The Culture Problem

One of the most essential aspects of customer service and the customer experience is culture. I've published many articles on the subject and included a chapter on it in my newest book, I'll Be Back: How to Get Customers to Come Back Again and Again, which is now available. (Insert shameless plug here: Get it now!)

Customer service is not a department, as I have long believed. It's a mentality that should be shared by everyone in a company. It is ingrained in the company's culture.

I previously discussed six stages to establishing a customer-centric culture. These are still the correct actions to do. However, I'd want to complement this strong process with some ideas from the new book.

There are six stages to establishing a customer-centric culture:

  • Principle One: To win, everyone needs to be in it — As I previously said, customer service is a concept that everyone should embrace. Everyone must be on board with the CEO's vision and description of the company's culture.
  • Principle Two: Follow the "Employee Golden Rule" - One of my favorite ideas is to treat your workers as you would like to be treated by a customer. Employees will treat others, especially customers, in the same manner that leaders and managers treat them.
  • Principle Three: Empower individuals - We employ people for their abilities, therefore it seems to reason that we should let them to put those abilities to work for their internal and external clients.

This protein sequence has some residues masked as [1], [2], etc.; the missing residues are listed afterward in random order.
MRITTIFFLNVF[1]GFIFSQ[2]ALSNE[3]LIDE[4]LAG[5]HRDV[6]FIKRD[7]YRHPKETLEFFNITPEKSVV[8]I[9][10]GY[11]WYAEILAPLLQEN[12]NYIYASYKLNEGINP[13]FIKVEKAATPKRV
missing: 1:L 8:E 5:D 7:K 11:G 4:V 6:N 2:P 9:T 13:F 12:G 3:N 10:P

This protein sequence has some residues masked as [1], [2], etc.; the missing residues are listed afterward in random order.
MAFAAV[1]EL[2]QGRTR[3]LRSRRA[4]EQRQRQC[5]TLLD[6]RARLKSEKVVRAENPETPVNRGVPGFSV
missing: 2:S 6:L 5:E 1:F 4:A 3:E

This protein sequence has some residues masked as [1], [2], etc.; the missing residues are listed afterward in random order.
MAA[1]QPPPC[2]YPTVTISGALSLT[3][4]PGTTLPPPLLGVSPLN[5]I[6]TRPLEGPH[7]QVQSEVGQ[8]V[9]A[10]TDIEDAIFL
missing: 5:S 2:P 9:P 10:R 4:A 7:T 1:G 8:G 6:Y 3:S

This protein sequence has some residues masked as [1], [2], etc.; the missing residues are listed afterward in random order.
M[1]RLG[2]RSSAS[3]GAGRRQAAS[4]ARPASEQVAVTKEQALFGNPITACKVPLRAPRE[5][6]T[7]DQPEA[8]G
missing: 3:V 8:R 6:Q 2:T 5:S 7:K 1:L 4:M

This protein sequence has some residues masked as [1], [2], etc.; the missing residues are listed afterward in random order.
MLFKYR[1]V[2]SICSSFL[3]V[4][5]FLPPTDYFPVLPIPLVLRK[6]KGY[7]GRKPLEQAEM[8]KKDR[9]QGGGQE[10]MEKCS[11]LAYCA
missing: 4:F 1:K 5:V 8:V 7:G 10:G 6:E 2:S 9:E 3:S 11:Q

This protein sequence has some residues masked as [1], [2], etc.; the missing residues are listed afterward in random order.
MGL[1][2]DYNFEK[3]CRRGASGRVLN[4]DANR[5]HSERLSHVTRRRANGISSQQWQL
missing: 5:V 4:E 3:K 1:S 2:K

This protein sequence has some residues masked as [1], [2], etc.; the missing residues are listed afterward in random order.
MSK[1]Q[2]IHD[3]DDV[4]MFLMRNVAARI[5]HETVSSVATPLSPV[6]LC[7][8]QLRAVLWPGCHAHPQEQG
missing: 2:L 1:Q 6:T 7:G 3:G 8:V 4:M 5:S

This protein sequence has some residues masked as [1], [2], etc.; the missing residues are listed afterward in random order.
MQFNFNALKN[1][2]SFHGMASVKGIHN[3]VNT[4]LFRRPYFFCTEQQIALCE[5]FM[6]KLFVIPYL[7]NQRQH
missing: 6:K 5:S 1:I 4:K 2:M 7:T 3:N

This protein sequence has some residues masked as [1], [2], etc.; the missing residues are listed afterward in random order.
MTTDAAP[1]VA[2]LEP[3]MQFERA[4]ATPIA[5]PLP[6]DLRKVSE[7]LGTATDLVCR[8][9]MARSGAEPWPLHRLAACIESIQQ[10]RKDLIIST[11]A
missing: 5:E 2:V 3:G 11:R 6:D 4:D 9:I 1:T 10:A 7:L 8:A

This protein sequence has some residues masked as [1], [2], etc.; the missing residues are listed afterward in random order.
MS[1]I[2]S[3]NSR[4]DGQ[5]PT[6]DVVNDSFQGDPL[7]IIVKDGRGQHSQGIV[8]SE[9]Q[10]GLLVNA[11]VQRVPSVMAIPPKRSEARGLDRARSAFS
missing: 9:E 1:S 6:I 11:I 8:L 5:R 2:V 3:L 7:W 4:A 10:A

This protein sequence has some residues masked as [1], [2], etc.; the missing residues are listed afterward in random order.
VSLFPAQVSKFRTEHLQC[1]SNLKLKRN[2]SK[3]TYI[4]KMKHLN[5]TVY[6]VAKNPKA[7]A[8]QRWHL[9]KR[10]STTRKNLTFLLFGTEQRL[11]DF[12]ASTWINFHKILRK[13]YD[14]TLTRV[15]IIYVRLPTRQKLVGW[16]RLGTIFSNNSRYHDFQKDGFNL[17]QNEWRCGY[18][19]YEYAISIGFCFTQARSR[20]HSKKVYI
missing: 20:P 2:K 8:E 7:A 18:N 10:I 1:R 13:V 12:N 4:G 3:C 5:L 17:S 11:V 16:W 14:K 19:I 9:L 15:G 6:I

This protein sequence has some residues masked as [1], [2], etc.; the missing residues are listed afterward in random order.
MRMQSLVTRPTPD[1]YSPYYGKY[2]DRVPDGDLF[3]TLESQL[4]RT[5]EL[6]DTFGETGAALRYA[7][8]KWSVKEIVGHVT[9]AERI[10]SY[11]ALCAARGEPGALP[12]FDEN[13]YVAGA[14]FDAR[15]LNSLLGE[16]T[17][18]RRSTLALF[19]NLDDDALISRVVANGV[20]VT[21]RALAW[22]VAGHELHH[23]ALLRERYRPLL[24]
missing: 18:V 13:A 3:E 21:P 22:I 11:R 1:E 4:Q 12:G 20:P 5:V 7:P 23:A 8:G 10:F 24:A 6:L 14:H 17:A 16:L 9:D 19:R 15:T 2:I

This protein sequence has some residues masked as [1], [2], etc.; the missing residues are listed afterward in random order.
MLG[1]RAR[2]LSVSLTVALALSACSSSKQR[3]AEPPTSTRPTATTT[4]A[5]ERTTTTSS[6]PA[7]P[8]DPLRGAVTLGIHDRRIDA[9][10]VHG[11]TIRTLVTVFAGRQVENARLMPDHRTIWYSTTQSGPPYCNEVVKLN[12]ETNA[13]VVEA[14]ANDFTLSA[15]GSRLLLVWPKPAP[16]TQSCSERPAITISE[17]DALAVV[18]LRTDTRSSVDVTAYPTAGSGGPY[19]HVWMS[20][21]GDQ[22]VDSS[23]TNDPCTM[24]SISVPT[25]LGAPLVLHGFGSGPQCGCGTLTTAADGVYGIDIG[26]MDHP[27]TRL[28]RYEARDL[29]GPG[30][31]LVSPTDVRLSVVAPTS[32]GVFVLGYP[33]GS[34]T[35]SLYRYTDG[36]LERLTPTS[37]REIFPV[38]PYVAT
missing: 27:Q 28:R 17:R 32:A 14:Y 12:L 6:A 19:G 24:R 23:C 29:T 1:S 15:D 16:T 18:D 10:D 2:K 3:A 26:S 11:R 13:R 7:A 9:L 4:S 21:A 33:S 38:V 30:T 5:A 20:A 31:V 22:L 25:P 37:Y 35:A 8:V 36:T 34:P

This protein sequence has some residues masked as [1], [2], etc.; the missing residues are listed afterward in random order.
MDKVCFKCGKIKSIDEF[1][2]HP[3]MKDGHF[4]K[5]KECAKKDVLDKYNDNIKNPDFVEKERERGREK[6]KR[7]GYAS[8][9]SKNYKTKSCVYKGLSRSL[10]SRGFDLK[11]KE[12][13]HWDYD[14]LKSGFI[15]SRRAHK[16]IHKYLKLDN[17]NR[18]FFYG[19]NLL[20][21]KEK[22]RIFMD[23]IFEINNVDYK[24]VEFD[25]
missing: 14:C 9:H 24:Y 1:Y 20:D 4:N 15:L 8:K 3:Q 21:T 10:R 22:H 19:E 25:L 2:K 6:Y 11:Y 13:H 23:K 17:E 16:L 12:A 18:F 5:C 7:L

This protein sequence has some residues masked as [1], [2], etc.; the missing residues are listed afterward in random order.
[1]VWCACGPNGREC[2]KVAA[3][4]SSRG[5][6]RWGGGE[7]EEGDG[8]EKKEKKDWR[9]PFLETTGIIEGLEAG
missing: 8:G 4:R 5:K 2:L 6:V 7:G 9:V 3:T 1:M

• Principle Four: Write it down — This is related to Principle One. Make a concise and easy-to-remember description of what customer service in your company entails. It should be no more than one sentence long. We live by three words at Shepard Presentations: Always Be Amazing! We want to be great for our clients, and we want to educate them how to be amazing for their customers, clients, and guests, among other things.
  • Principle 5: Leadership sets the tone for the company's culture. Leaders not only set the tone for the company's culture, but they also act as role models for the rest of the workforce. They must act in accordance with their vision for how workers and customers should be handled.
  • Principle Six: Employ and assign for astonishment - If you want to create the proper culture, you must hire the appropriate individuals. They must understand their responsibilities and how they affect the wonderful client experience you aim to offer after they've been recruited.
  • Principle Seven: Make sure there's a competent coach — When I look at the greatest teams in company, whether they're customer care teams, sales teams, finance teams, or anything else, I see that they all have strong leaders. A really effective team's leader is similar to a professional sports team's coach. They inspire, coach, and develop their teams to achieve their goals.

That's all there is to it. A list of the seven principles that will help your company become more customer-centric. Also, get your consumers to say, "I'll be back!"

Thanks to Shep Hyken at Business 2 Community whose reporting provided the original basis for this story.

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